Jallikattu effect: Will bullock cart races return to Kila Raipur? | punjab$ludhiana | Hindustan Times
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Jallikattu effect: Will bullock cart races return to Kila Raipur?

The organisers and participants of Kila Raipur Games, also called Rural Olympics, are upbeat about the prospects of event returning to its old charm in the light of banned bull-taming sport— Jallikattu—in Tamil Nadu taking place on Sunday.

punjab Updated: Jan 23, 2017 11:32 IST
Sumeer Singh
Bullock cart races were the most popular feature of the Kila Raipur Games till 2014 when they were withdrawn after the Supreme Court ban.
Bullock cart races were the most popular feature of the Kila Raipur Games till 2014 when they were withdrawn after the Supreme Court ban.(JS Grewal/HT File Photo)

The organisers and participants of Kila Raipur Games, also called Rural Olympics, are upbeat about the prospects of event returning to its old charm in the light of banned bull-taming sport— Jallikattu—in Tamil Nadu taking place on Sunday. The organisers of the Kila Raipur Games will now move the Supreme Court for permission to conduct the bullock cart races this year. The three-day event is scheduled to begin on February 17 this year.

Jallikattu events took place across Tamil Nadu on Sunday after the state government promulgated an ordinance as a stop-gap arrangement to see the traditional sport through.

In 2014, the Supreme Court had banned the bullock cart races across the country, which led to a substantial drop in the number of spectators at the rural games.

Secretary of organising body Grewal Sports Association (GSA) Balwinder Singh (Jagga) said, “We are constantly in touch with the organisers of Jallikattu and other similar sports in Maharashtra. As and when they are finished with the documentation, we will get the copies and our lawyers will move the Supreme Court. We will make all out efforts to organise bullock cart races this time. We have even put up bullock cart race pictures on the banners of the event.”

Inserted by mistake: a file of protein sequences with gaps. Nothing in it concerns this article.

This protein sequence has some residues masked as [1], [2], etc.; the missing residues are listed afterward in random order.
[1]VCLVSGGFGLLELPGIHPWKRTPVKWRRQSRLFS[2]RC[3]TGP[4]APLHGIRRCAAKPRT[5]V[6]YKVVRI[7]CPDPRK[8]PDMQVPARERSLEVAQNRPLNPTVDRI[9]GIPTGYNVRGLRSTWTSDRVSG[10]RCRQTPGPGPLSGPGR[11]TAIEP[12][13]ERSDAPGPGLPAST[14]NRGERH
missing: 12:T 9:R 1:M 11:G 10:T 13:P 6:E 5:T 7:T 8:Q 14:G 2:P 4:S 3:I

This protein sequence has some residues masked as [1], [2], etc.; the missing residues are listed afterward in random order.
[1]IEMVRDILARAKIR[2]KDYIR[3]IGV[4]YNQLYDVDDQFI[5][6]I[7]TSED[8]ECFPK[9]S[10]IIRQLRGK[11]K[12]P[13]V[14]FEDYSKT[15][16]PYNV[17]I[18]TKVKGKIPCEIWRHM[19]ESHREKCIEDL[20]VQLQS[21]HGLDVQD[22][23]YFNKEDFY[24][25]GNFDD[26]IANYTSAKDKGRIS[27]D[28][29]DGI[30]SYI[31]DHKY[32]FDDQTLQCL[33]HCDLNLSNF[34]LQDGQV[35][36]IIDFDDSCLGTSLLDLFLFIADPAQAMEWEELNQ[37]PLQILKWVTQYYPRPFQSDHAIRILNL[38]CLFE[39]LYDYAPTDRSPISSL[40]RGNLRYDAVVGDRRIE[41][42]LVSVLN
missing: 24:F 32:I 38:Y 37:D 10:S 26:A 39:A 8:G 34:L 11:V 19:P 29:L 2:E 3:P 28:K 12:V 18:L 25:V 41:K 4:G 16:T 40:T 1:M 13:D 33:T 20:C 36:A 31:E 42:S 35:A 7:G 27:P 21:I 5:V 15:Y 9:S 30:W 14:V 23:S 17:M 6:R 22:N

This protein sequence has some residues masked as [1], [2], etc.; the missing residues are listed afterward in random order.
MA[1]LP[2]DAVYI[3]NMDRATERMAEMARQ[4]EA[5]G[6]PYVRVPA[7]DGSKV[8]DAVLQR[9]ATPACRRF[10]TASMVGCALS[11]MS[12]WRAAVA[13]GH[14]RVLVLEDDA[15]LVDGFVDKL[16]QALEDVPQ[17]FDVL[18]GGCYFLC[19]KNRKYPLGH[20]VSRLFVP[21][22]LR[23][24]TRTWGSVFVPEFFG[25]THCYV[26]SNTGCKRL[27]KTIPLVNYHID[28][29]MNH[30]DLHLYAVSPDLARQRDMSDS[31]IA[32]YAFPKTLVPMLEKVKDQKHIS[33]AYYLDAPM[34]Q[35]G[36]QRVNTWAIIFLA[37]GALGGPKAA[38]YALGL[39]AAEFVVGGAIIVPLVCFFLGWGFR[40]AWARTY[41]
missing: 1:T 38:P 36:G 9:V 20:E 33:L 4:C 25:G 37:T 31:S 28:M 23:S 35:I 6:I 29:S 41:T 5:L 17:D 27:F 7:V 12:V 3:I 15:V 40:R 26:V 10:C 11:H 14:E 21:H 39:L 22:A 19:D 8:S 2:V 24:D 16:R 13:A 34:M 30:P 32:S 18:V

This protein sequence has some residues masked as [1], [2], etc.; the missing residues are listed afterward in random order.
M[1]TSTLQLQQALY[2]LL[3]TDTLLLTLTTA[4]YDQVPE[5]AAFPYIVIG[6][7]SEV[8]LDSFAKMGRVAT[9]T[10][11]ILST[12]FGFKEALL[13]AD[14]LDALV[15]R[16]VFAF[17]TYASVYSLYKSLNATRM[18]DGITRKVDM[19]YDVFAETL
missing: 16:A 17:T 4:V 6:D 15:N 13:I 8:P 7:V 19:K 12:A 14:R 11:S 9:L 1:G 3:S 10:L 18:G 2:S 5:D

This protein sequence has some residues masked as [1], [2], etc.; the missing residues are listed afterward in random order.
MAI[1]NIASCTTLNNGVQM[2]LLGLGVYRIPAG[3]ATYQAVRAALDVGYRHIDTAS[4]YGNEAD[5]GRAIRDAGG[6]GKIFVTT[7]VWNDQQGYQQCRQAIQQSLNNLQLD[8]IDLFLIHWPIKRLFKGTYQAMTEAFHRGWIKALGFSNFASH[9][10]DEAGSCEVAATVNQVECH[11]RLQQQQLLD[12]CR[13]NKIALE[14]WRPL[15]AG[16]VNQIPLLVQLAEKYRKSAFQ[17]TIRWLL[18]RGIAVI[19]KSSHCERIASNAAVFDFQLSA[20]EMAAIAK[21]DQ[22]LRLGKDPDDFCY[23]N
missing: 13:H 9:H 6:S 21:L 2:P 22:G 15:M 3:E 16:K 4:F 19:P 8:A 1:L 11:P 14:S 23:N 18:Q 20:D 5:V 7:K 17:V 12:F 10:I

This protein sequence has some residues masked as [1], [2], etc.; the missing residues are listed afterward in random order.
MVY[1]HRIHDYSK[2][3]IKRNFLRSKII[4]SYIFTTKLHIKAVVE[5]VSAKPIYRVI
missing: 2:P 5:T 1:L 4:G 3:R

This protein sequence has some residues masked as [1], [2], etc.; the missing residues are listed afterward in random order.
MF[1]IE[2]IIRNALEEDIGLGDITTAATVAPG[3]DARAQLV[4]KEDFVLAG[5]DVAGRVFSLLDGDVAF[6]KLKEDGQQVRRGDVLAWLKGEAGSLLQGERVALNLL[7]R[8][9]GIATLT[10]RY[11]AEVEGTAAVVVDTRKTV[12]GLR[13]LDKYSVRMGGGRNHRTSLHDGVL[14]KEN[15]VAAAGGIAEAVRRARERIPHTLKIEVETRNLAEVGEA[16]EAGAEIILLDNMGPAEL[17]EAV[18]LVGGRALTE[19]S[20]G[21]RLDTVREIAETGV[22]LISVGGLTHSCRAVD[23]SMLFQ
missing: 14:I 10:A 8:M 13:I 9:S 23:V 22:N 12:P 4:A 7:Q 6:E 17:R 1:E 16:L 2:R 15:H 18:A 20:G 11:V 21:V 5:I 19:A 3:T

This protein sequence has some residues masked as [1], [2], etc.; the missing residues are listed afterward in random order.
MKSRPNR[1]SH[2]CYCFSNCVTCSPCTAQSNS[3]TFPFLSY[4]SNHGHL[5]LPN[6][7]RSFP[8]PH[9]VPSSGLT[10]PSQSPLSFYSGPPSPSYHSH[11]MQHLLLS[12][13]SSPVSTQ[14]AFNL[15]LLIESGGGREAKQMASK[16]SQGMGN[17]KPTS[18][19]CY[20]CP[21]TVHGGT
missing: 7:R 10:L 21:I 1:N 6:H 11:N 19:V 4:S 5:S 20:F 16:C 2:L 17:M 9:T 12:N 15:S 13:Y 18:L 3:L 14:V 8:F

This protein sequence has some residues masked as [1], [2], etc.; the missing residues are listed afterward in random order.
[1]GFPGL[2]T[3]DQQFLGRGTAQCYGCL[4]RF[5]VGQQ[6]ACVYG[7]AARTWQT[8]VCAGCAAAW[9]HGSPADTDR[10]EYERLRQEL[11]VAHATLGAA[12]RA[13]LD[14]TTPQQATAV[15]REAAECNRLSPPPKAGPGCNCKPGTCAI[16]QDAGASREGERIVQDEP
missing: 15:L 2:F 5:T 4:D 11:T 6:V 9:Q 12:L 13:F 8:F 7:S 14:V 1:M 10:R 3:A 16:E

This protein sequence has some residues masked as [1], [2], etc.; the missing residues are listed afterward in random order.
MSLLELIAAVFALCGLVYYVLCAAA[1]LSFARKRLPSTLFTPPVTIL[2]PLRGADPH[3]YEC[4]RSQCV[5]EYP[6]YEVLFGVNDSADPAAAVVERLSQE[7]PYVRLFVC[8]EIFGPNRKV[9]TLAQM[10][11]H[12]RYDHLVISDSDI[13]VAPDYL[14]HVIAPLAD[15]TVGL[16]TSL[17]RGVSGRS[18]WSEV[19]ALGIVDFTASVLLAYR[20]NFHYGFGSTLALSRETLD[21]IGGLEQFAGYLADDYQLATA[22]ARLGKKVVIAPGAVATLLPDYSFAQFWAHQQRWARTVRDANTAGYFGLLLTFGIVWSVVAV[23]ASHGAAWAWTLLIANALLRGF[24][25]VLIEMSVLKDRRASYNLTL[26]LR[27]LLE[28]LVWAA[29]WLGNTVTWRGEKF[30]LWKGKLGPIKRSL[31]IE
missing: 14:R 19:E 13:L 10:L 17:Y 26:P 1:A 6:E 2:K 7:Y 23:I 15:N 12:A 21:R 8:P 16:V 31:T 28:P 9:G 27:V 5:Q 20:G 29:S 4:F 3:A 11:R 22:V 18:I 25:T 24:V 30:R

GSA treasurer Jagbeer Singh Grewal said, “There was substantial drop in the spectators’ count after the ban on bullock cart races in 2014. Preserving the cultural heritage is state government’s prerogative, but our case was not put up strongly before the Centre as the Tamil Nadu government did.”

Jagjeet Singh, 36, from Assi Kalan village, who had won the bullock cart race in 2012, said, “We raise our bulls like our kids. So, the question of cruelty doesn’t arise. Lifting ban on Jallikattu through an ordinance by the Tamil Nadu government is a welcome development. I take care of diet of my bulls throughout the year whether they are to participate in the games or not. But since only a few days are left for the games I will have to take the bulls for practice.”

On how well they take care of the bulls, Sukhdev Singh said, “I have not repeated the pair of bulls during my 17 years of participation in Kila Raipur Games. We feed 300 grams of ghee, channa, taramira and milk every day throughout the year and treat bulls as our kids.”

Meanwhile, voices of dissent against the ban on Jallikattu echoed in Ludhiana also with dozens of Tamil Nadu natives taking to the streets. A gathering of around 50 Tamil natives gathered at Bharat Nagar Chowk and carried out a peaceful march till Bhaiwala Chowk, holding placards and banners, seeking a permanent solution to Jallikattu.